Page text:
It was only then that he noticed Lily waiting forlornly in the hallway. “Hi Lily, we didn’t see you standing there… Want to say hi to your mummy, little ladybird?” He held Elena close for a moment before passing her on to her mother.
She took her daughter into her arms and held her gingerly, her pulse racing. Would the baby start crying again? She felt guilt welling up inside of her. She had missed out on five whole days of feeding, playing, bathing, changing diapers and reading bedtime stories. This, instead, belonged to Jonathan’s daily routine for seven months now.

Lily only got to see her at the weekends. Lo and behold, she had taken up a job. She had found out that she was capable of typing at a fairly decent speed and orthographically quite correctly while she had been pregnant and so she had found a job as the secretary of a doctor. He would always speak the diagnoses on tape and she would type them into his computer in the evenings. The only problem was that she – what with the hormonal rollercoaster and all – had fallen in love with him. And so much so that she just didn’t have the guts to tell him that she had kept the baby. She used her parents, with whom she didn’t talk anymore, as a pretext to leave his fatherly care and good will for the weekends, when she went to pay Elena a visit.

She was clumsy in handling her and every time Jonathan tried to give her advice on how to hold the baby bottle so Elena didn’t suffocate or on how to change her clothes without ripping off Elena’s pinky, she shouted at him. And then her daughter started crying and she didn’t know how to make it stop and she would have to admit to herself that she hadn’t succeeded in being a good mother.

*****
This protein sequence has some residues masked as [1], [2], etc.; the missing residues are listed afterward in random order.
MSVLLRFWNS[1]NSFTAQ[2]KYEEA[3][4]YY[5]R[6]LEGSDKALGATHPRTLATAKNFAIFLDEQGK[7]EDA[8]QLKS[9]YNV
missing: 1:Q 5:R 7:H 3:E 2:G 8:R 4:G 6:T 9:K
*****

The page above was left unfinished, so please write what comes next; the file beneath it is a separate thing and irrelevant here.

She had thought that giving birth to a creature that had inhabited her body for eight and a half months, patting her organs from inside and hearing her heartbeat louder than anyone else, would establish a special bond between the two of them that would last forever. And now it hurt to see Jonathan as the father in sparkling armour, not only fulfilling his duties, but raising Elena with so much love and enthusiasm that she couldn’t but envy him.

Of course, she would rack her brain for excuses as to why she hadn’t been able to fix the magical bond that had been cut through the day Elena was born. She blamed her parents and the doctor, Jonathan and the dog, but in the end, she only cried herself to sleep beside the blissfully snoring doctor, without knowing what to change to make herself feel better.

She couldn’t leave the doctor, he was really the first man for whom she fostered genuine feelings and he had taken her in at a moment of need, pregnant and desperate, without asking her questions. And she couldn’t really be angry at Jonathan, because he was the best father for Elena she could wish for. But all the same, it was heart-breaking to see that her baby was turning into such an excellent little lady without her help. The only thing that could appease her feelings was the knowledge that without the money she sent Jonathan at the end of each month, they wouldn’t be able to survive.

When Elena’s wakeful eyes finally closed for the night and a happy dream left its marks across her face, Jonathan cautiously pulled the door to her room shut and sat down beside his sister. She muted the TV and looked at him. Her brain worked hard to decide if she should feel relief that Elena was sleeping soundly now or envy that the little girl – despite not being able to utter a single coherent word – had demanded Jonathan to put her to bed. But that was life. You get some, you lose some. She couldn’t even imagine how it would have felt to give her daughter away for adoption, to people she didn’t know, didn’t trust and perhaps didn’t even want to cross paths with.